OKLAHOMA CITY (AP) -- Oklahoma will not sign off on a $25 billion settlement agreement between five of the nation's largest mortgage lenders and 49 other states over foreclosure abuses but has reached a separate agreement in which the lenders will pay $18.6 million to the state, Attorney General Scott Pruitt said Thursday.
Pruitt said the state-specific agreement will compensate homeowners who have been harmed by mortgage practices that violate state law and will "make sure the harm that Oklahomans incurred are addressed."
"We believe we have struck the balance," he said. "This is a good thing for Oklahoma."
The settlement involves the same five lenders involved in the national agreement: Bank of America, Citigroup, JPMorgan Chase, Wells Fargo and GMAC. Pruitt said the state will receive the same amount of money in the separate settlement as it would have received in the national one.
Pruitt said the state reached a separate agreement with lenders over concerns that the national settlement had broadened into an attempt by President Barack Obama's administration to restructure the mortgage industry rather than compensate victims of lending abuses.
"It began to morph into something that was bigger and grander than that. That's not the role of the attorney general," said Pruitt, a frequent critic of federal government policies who last year filed a federal lawsuit to overturn the federal health care overhaul law supported by Obama.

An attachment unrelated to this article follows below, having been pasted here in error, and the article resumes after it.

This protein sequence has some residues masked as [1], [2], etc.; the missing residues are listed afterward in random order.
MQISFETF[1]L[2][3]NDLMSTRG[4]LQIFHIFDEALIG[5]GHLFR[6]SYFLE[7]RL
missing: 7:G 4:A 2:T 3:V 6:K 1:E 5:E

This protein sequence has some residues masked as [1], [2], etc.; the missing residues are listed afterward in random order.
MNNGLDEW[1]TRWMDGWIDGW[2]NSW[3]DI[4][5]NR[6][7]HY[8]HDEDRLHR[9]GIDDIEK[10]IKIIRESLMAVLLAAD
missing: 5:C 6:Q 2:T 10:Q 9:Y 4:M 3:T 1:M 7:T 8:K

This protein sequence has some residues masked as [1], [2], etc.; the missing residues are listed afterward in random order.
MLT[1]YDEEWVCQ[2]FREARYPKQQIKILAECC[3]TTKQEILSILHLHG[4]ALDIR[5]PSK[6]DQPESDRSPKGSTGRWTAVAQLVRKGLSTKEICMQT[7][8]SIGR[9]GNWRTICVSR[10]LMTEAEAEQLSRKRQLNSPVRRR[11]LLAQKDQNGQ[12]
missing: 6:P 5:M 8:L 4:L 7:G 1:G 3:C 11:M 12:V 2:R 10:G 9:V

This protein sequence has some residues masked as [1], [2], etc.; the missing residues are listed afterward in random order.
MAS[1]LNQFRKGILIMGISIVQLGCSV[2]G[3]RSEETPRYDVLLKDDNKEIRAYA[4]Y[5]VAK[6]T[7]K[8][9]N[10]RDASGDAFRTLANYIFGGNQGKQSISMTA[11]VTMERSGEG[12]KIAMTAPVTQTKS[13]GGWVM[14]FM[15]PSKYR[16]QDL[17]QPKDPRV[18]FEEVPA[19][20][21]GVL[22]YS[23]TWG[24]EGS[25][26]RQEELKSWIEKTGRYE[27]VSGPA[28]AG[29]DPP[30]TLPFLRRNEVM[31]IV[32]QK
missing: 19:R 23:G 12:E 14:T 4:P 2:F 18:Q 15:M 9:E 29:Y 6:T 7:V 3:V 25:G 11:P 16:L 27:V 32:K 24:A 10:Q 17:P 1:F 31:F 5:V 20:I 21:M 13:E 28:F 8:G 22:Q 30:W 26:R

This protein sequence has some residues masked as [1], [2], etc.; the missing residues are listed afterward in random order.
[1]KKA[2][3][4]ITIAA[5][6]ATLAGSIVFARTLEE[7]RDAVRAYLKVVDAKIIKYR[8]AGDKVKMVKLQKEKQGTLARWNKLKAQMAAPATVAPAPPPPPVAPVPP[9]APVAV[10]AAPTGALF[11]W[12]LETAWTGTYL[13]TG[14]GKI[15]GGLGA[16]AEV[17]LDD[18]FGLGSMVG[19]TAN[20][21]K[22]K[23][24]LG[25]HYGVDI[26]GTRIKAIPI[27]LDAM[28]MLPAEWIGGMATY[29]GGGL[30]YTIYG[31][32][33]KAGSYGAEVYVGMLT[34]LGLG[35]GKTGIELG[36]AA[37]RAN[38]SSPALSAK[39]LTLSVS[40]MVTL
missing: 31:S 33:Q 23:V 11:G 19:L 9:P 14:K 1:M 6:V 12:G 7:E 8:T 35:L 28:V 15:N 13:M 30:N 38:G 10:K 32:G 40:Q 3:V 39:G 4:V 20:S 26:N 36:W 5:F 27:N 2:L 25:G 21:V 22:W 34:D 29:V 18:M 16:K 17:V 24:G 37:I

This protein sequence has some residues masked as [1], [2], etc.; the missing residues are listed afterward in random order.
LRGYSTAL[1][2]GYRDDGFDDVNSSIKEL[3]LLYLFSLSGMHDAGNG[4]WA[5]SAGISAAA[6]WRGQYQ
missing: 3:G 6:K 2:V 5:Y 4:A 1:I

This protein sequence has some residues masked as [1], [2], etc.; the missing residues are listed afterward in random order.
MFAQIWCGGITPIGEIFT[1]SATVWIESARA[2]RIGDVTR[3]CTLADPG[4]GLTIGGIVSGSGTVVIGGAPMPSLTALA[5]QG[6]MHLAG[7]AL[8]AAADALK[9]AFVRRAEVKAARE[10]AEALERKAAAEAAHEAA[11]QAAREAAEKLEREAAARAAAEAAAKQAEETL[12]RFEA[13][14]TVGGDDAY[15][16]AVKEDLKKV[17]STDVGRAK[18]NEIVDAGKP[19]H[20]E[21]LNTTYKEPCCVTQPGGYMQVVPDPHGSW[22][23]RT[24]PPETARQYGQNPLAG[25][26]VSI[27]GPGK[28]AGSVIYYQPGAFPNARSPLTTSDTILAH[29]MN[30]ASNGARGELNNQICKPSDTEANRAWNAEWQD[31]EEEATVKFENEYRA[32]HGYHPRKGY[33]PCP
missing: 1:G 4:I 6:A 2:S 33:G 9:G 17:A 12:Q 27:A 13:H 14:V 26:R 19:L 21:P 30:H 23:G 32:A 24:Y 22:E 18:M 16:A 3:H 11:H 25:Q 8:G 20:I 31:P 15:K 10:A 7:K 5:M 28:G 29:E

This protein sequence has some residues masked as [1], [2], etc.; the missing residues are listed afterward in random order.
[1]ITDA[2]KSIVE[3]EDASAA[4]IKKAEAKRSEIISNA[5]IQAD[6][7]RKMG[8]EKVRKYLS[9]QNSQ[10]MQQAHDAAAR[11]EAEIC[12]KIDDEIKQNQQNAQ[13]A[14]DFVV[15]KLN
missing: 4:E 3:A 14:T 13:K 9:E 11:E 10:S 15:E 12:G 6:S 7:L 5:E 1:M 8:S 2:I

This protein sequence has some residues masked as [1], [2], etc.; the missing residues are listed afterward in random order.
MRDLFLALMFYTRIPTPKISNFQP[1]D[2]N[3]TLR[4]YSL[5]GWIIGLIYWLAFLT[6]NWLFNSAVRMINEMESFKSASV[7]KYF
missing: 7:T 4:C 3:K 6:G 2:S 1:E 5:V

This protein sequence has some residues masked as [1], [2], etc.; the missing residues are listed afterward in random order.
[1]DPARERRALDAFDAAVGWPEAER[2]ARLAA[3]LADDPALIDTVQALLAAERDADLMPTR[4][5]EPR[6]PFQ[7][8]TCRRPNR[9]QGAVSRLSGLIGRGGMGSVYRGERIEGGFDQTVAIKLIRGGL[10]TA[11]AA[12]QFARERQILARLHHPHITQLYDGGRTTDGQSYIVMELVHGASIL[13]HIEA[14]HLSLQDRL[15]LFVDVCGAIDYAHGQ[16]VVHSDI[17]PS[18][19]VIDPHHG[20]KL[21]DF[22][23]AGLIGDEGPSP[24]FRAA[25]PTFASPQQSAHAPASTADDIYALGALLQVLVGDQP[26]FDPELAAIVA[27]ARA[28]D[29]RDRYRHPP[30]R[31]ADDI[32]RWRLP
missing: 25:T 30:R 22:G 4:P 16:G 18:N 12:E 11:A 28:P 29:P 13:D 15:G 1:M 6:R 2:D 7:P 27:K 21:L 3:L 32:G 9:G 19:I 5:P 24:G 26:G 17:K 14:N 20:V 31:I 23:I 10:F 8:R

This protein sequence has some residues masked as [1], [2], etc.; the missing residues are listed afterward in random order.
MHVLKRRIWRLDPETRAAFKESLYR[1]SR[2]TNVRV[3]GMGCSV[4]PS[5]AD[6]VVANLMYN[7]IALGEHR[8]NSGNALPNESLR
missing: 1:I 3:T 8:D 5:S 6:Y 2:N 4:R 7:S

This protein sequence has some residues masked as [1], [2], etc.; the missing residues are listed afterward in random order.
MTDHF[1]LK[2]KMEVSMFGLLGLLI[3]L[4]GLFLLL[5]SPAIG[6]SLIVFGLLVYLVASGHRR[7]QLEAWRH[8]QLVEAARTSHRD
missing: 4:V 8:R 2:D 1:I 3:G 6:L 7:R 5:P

"I have a role to play as attorney general and that role is to enforce state law," Pruitt said.
Pruitt, a Republican, said his decision to reach a separate agreement was based on legal principles and not political differences with the Democratic president.
"I think it became more political because of the federal involvement. That's something we weren't comfortable with," he said.
The settlement agreements are the result of an 18-month investigation by attorneys general in all 50 states and the Department of Justice into mortgage servicing practices by the five lenders that contributed to the nation's mortgage and foreclosure crisis.
Pruitt's office said it has received 86 complaints since October 2010 involving mortgage practices that violate Oklahoma law. Most of them involve a process called dual-track, where homeowners are told they are on track to modify their loan to avoid foreclosure while their bank has them on a separate track to foreclose, and robo-signing, which involves putting computer signatures on foreclosure documents that require personal knowledge and verification.
"We have some examples of some very egregious conduct," he said.
Pruitt said the abuses were the result of the nation's financial crisis when home values sank and millions of homeowners faced foreclosure
"There was an overwhelming amount of foreclosures," he said. "They were overwhelmed and they engaged in practices that are wrong."
Pruitt said he began to have misgivings about the national settlement a year ago when negotiators announced the settlement had expanded beyond unlawful practices and had moved to loan modification and principal reduction. He said he believes that exceeded his authority as attorney general.
"My focus was rather myopic," He said.
Pruitt also said he is disappointed the national settlement does not include Fannie Mae and Freddie Mac, whose practices he said played the biggest role in the mortgage housing crisis.